Source: Media Release NZ WORKSAFE

N.Z. WORKSAFE -What the Hazardous Substances Regulations mean for you 

Hazardous substances are widely used across New Zealand workplaces, so it’s important to know the risks and how to protect people from harm. All businesses must manage their hazardous substances risks. Download the “What the Hazardous Substances Regulations mean for you” Guide here.

Key points:
  • About 1 in 3 businesses in New Zealand manufacture, use, handle or store hazardous substances.
  • Hazardous substances a major contributor to the estimated 600-900 deaths and 30,000 cases of serious ill health from work-related disease each year in New Zealand. They can also cause immediate harm such as from fires and explosions 
  • The Health and Safety at Work (Hazardous Substances) Regulations 2017 set out the rules for work-related activities involving hazardous substances.
  • All empty chemical containers pose a risk to people and environment. It is easy and safe to recycle these through AgRecovery.
  • Unused chemicals pose a risk to people and environment. You can arrange for these to be collected from your farm through AgRecovery.
Source: WorkSafe NZ

French voice health fears after Rouen chemical plant fire

A spectacular fire broke out at a chemical factory, forcing authorities to close schools and warn of potential pollution risks for the nearby Seine river. The blaze broke out at the Lubrizol plant in Rouen - a large factory that is classified as Seveso, or high risk, because of the nature of the chemicals it produces.  The fire started in a storage facility for packaged products such as lubricant additives, according to a spokesman for the company. The series of large explosions were caused by oil that had leaked due to the fire. 

There were around 200 firefighters battling the blaze which is expected to take days to control. The American parent company is owned by Warren Buffet. The Rouen factory produces additives for oils and industrial lubricants. Trade unions, farmers and residents have taken to the streets in the northern French city of Rouen, demanding the government publish all data on the impact of a huge fire at a chemical factory amid fears for health and the environment.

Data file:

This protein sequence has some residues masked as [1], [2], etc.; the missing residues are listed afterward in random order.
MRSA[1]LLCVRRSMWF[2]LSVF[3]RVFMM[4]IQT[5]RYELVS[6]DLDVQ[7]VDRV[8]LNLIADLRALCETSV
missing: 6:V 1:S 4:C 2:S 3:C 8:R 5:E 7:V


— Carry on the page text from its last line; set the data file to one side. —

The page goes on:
Source: The Guardian

US: Truck carrying Mining Explosives overturns

Authorities blocked a busy highway in Georgia after a multivehicle crash, involving hazardous materials. The Dawson County sheriff said that a truck carrying 6,000 pounds of explosive components used to make dynamite overturned on a highway.


20 Die - Indian Chemical Factory blast 

At least 20 people have died and 50 more injured in a blast that took place in a chemical factory in Vaghadi village of Dhule, Maharashtra. The chemical factory is located within the Maharashtra Industrial Development Corporation (MIDC) area in Shirpur teshil.  Sources said the blast allegedly took place due to the explosion of gas cylinders in the factory. A police official said “from our initial investigation it appears a boiler exploded which led to a massive fire in the factory,” Another officer said that presence of a number of nitrogen gas cylinders and barrels containing chemicals in the factory increased the severity of the blasts. "Prima facie, a fire was triggered due to leak of chemical from a barrel which spread to cylinders causing blasts," the officer said. 
Source: NEWSclick 


I hope you find it interesting and if I can assist you with any of your safe storage needs, please call us on 1800 888 714,

Grant Breeze
Customer service (NSW/ACT/VIC/SA/WA) 

Glen Head 
Customer service (QLD / NT)